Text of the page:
Another twist in Rimšēvičs case sees witness retracting statement

Take note – story published 3 years and 3 months ago

The trial of former Latvian central bank governor Ilmārs Rimšēvičs has taken another twist with a key witness moving to retract sworn statements he had previously given, reported Latvian Television January 26.

While a European court assesses whether the former Governor of the Bank of Latvia Ilmārs Rimšēvičs, accused of soliciting bribes, is immune from trial -- an assessment likely to take months -- witness Viktors Ziemelis now claims his testimony was extracted under pressure from officials.

The prosecutor's office denies such presure was exerted.

Rimšēvičs has been accused of accepting bribes from the shareholders of Trasta komercbanka, which has been shut down by regulators. However, the proceedings have been suspended for more than a year, as the Rīga District Court is awaiting clarification from the European Court of Justice as to whether Rimšēvičs is protected from trial by being a member of the Governing Council of the European Central Bank when the alleged offenses took place. 

Meanwhile Rimšēvičs' lawyer Mārtiņš Kvēps has announced that the former board member of Trasta komercbanka Viktors Ziemelis no longer admits he bribed Rimšēvičs, and that his earlier testimony to that effect was made under duress.

"What is important to us is that this man says that he did not tell the truth, which we were really sure of a very long time ago," commented Kvēps.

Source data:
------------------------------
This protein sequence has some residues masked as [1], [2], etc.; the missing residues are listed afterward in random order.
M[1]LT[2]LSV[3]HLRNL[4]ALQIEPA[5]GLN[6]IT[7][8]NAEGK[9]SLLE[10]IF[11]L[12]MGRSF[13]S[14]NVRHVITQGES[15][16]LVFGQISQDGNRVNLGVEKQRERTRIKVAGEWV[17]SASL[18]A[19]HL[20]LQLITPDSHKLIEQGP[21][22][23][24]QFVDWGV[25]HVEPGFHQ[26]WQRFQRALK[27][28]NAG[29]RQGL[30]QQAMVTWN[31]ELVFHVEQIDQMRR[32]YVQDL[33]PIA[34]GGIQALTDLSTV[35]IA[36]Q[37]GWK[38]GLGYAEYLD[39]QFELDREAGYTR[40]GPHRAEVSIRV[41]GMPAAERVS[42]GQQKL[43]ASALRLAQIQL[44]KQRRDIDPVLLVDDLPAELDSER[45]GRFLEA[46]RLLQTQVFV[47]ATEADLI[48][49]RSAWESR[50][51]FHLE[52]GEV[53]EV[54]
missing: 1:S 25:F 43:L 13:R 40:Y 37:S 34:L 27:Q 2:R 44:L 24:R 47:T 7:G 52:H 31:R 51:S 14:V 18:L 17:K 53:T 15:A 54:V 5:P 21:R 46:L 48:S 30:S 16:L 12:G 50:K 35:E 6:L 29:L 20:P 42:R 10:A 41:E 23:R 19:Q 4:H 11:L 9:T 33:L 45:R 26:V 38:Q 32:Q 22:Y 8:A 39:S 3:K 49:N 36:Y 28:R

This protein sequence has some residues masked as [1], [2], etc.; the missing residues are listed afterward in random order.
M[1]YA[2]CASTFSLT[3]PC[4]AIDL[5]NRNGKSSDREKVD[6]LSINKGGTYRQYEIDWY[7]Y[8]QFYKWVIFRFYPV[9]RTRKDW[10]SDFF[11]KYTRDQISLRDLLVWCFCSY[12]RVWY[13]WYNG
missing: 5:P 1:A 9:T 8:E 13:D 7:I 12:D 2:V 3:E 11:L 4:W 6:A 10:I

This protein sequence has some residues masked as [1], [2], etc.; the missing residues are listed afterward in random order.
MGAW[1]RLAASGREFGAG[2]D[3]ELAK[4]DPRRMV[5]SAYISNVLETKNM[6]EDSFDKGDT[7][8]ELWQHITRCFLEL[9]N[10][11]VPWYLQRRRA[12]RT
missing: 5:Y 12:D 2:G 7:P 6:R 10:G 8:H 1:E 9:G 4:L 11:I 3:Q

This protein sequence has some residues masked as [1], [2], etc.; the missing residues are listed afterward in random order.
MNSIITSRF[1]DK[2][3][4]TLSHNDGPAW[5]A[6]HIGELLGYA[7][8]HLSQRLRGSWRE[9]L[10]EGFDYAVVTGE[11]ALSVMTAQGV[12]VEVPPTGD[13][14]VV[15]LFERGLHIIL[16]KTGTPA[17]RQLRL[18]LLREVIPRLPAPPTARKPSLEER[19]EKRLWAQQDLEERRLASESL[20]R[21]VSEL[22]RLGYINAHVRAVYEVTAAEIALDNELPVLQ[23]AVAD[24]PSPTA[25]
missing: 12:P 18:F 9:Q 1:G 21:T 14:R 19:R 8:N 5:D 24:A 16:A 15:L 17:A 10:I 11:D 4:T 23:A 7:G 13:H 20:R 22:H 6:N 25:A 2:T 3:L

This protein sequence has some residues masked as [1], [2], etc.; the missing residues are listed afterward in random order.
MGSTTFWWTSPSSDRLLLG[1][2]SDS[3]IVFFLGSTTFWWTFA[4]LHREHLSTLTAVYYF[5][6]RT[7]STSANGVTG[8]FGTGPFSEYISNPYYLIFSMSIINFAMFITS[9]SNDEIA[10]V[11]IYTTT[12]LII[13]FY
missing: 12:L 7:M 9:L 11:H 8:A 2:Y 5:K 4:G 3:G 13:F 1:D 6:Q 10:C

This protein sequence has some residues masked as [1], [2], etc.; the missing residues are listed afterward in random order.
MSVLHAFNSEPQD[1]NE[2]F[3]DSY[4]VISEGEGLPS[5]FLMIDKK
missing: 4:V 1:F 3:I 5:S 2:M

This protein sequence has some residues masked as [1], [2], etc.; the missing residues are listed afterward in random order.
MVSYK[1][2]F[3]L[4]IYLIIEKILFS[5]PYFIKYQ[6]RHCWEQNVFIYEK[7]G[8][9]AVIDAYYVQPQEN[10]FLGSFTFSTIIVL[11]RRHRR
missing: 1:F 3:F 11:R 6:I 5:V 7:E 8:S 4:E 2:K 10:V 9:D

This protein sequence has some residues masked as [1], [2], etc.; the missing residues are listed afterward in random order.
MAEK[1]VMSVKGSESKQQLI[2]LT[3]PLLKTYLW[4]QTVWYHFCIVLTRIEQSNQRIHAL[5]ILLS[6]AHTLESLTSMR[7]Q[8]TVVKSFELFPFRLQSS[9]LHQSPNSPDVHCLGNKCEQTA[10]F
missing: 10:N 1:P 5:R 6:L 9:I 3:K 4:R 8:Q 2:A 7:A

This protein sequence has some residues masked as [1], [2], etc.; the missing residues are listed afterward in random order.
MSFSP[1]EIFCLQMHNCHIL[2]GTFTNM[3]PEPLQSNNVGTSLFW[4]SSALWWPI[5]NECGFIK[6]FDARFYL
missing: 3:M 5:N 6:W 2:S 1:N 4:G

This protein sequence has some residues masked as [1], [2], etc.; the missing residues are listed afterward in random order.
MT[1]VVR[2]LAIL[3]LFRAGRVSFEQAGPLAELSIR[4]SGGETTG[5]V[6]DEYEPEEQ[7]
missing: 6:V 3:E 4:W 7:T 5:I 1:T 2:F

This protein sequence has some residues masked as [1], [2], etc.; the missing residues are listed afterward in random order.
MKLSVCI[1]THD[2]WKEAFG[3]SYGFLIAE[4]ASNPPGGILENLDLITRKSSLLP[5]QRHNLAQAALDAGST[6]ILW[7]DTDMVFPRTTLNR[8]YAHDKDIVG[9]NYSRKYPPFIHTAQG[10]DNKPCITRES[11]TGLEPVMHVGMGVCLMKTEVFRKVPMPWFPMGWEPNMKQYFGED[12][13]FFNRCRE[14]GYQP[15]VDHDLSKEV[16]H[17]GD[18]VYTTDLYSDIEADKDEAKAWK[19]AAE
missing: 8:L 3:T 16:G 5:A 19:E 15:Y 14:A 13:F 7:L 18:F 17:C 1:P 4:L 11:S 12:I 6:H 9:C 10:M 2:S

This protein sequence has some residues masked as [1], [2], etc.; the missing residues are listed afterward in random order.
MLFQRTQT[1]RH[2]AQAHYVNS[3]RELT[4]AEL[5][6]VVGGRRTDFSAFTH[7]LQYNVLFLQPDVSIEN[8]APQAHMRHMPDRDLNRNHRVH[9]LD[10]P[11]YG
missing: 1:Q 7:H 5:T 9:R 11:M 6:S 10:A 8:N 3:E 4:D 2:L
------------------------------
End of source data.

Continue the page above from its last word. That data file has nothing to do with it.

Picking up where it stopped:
The lawyer believes that this significantly weakens the evidence against his client. 

The prosecutor's office confirmed that an application had been received from Ziemelis' lawyer claiming his original statement was made under pressure. However, the prosecutor's office replied that it had found no evidence supporting the claim.

Prosecutor Viorika Jirgena said that the case against Rimšēvičs does not rely only on testimony from Ziemelis. 

"There are 60 witnesses in the case, there is other evidence, directly and indirectly, to prove his [Rimšēvičs' guilt. It will now be up to the court and my own work to prove that he committed the crime," the prosecutor said.

Despite being potentially one of the highest-profile cases in Latvian legal history, the case is expected to take a very, very long time, as is often the case, and it is likely to throw up plenty more twists and legal maneuvers along the way.

As reported at the time by LSM, Rimšēvičs' detention by anti-corruption officers in 2018 caused an international sensation. He refused to step down from his position and has consistently denied his guilt.

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